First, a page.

Featuring Haynes, drummer Matt Abts, bassist Jorgen Carlsson and keyboardist/guitarist Danny Louis, Shout! is a diverse album. Its songs range from the punchy, new wave–inspired “Funny Little Tragedy” to the album-closing guitar jam of “Bring on the Music.” This stylistic breadth is reflected in the range of guest singers who appear on the accompanying bonus disc, where they deliver their own takes on the album’s songs. Among them are Dave Matthews, Steve Winwood, Jim James, Elvis Costello, Ben Harper, Grace Potter, Myles Kennedy, Glenn Hughes and Dr. John.
Clearly, Haynes’ career is anything but predictable. As he settles into his dressing room at Red Rocks after the concert, Guitar World takes the opportunity to talk to him about these new projects and what’s ahead for him and the long-running Gov’t Mule.
GUITAR WORLD: How did this symphonic exploration of the Grateful Dead’s music come about?
Jerry’s people called to say they had an idea about putting on some performances with symphonies playing Jerry’s music. They asked me to be involved as the first guest artist. I picked the material and sent my arrangement ideas to three arrangers, who took it from there. I actually called Phil [Lesh, Grateful Dead founder and bassist] when it was time to pick arrangers and got his take on the concept and some help picking the arrangers. That’s his world. He knows more about classical music than anyone I know, and far, far more than I do.
Given your love of improvisation, performing with an orchestra must have been a special challenge.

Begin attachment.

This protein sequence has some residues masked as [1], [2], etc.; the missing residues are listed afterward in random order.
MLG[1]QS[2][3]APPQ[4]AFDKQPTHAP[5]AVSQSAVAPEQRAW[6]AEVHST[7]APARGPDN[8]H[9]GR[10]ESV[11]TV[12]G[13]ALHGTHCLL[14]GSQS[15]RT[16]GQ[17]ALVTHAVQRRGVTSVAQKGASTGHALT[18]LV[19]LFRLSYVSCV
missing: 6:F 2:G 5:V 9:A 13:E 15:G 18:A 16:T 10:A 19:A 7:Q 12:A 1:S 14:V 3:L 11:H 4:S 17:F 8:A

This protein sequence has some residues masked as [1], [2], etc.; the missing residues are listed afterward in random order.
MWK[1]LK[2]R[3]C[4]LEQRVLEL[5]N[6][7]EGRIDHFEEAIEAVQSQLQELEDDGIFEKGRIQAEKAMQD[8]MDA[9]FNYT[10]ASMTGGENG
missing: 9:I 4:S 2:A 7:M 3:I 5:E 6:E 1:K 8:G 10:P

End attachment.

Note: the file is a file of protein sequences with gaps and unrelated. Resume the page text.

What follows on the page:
Yes. I’m not used to doing anything quite so structured, but with a symphony that’s just the way it is. We were able to utilize the spirit of improvisation in three different ways. There are sections where the symphony will bow out and the electric band will improvise and the symphony comes back in on cue. Sometimes what the symphony is playing is orchestrated but what I’m playing on top of it is complete improvisation.
And the weirdest aspect, which I really love, is sometimes what the symphony is reading was originally improvised by the Grateful Dead, then orchestrated. For instance, the interlude of “Dark Star” that opens the show was arranged by Steven Bernstein based on a 1968 performance of “Dark Star” that I sent him. He took a four- or five-minute excerpt of it and arranged it for the orchestra, so everything they are playing was played by someone in the Grateful Dead as improvisation.
Was it hard to find the right guitar approach for this?
The biggest challenge is to be able to hear the symphony well enough to respond accordingly, because all of my soloing is based on what they’re doing. It’s made easier by the fact that I’m playing the Wolf, which instantly gives the sound that connects with this music. The owner of the guitar loaned it to me for the tour, and I got the first day of rehearsal in Pittsburgh.